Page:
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Specifically, I'm curious about the 7/1 and the 10/1 ARMs. I'm half-way seriously considering refinancing into one of these, mostly because I doubt I'll still be in this house in 7-10 years. I'm thinking of still paying the same amount that I am towards debts, although I would probably pay off my car/student loans first before putting the full weight on the home. Am I crazy, or might this work?

4

That is exactly the situation where ARM loans are recommended. That is, when you are fairly sure you will be out of the house before the rate adjusts. If you are absolutely sure you will be out of the house in a short amount of time LIBOR and loans with a balloon payment also can keep your costs down.

Disclaimer: I definitely don't recommend these loan types (especially the later) if you aren't absolutely sure you will be selling the house in the short term.

  • 1
    +1 - it is hard to be absolutely sure that it will sell, especially if you don't have any equity. – MrChrister Apr 30 '11 at 21:32
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It's a similar situation to mine. I have 10 years left, but paying off in 7, so I'm considering a 7/1 if it has no costs. Do the math. If there are costs, how long till break-even? You're not crazy at all, as John said, it can make perfect sense. In fact, if the 7/1 starts low enough and has a reasonable cap, you may find that even if rates shot up, by sticking to the same payments for the 7 years, your principal is lower so that the payment due does rise quite so badly.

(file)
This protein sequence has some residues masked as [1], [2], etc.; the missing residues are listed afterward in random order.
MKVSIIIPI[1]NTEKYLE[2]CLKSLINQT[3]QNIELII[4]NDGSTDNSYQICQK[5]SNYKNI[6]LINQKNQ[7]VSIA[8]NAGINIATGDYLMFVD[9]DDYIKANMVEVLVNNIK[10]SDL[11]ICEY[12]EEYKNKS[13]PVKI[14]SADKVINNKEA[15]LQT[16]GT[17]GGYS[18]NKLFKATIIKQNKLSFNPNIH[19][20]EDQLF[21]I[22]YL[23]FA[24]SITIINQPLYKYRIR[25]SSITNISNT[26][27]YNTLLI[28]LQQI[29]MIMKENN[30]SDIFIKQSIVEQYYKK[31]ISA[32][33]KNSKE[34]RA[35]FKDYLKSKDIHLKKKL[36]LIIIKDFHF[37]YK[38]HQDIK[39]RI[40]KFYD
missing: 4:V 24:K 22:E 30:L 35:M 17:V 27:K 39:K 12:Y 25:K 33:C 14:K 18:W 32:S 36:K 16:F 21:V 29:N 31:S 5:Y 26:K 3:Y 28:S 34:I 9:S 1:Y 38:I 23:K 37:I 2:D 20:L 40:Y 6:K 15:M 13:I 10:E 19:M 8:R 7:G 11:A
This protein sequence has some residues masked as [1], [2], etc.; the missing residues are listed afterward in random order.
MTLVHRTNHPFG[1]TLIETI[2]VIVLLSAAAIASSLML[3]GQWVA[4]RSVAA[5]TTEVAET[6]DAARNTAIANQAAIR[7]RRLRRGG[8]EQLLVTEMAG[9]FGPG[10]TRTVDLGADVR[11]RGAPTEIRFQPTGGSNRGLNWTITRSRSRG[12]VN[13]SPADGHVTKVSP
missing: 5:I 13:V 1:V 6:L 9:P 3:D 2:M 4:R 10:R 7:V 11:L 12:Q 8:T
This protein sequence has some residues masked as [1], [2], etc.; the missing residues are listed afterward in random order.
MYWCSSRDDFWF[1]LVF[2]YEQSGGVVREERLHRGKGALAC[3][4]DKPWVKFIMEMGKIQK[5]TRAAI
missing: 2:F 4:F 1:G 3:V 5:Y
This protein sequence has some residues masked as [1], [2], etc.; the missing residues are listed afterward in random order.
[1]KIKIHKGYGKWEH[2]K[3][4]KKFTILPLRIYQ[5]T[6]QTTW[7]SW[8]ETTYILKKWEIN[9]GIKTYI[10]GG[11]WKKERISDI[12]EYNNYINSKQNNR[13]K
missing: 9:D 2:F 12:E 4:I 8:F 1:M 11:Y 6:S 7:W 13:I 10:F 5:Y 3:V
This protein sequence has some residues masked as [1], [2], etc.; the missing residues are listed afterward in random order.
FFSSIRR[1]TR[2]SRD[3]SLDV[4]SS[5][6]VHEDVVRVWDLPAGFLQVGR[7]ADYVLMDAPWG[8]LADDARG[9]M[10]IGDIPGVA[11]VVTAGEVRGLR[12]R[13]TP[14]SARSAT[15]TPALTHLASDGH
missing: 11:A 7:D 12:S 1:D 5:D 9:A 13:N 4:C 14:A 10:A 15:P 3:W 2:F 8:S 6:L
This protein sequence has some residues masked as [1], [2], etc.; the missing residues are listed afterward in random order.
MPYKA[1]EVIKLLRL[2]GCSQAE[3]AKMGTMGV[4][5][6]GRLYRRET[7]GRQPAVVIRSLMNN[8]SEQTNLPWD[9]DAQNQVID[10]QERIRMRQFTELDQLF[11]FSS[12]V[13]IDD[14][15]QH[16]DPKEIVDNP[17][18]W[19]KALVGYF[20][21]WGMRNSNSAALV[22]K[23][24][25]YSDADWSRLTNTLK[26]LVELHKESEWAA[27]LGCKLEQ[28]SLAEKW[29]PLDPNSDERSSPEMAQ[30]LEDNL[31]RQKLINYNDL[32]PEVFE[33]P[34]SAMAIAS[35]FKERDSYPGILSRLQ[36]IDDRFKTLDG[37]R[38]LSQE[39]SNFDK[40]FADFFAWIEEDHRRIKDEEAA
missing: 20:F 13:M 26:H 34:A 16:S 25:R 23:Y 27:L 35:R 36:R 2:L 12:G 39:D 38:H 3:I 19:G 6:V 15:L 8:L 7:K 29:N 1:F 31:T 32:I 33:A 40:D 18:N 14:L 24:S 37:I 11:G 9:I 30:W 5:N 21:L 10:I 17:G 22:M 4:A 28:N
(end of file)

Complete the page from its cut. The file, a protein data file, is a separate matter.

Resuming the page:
1

I think the shorter ARMs were popular with builders of homes. They could be pretty assured the house would be worth more finished that when they started to build it.

This is just hearsay from my wife who used to work in a mortgage broker office, but was not a broker herself.

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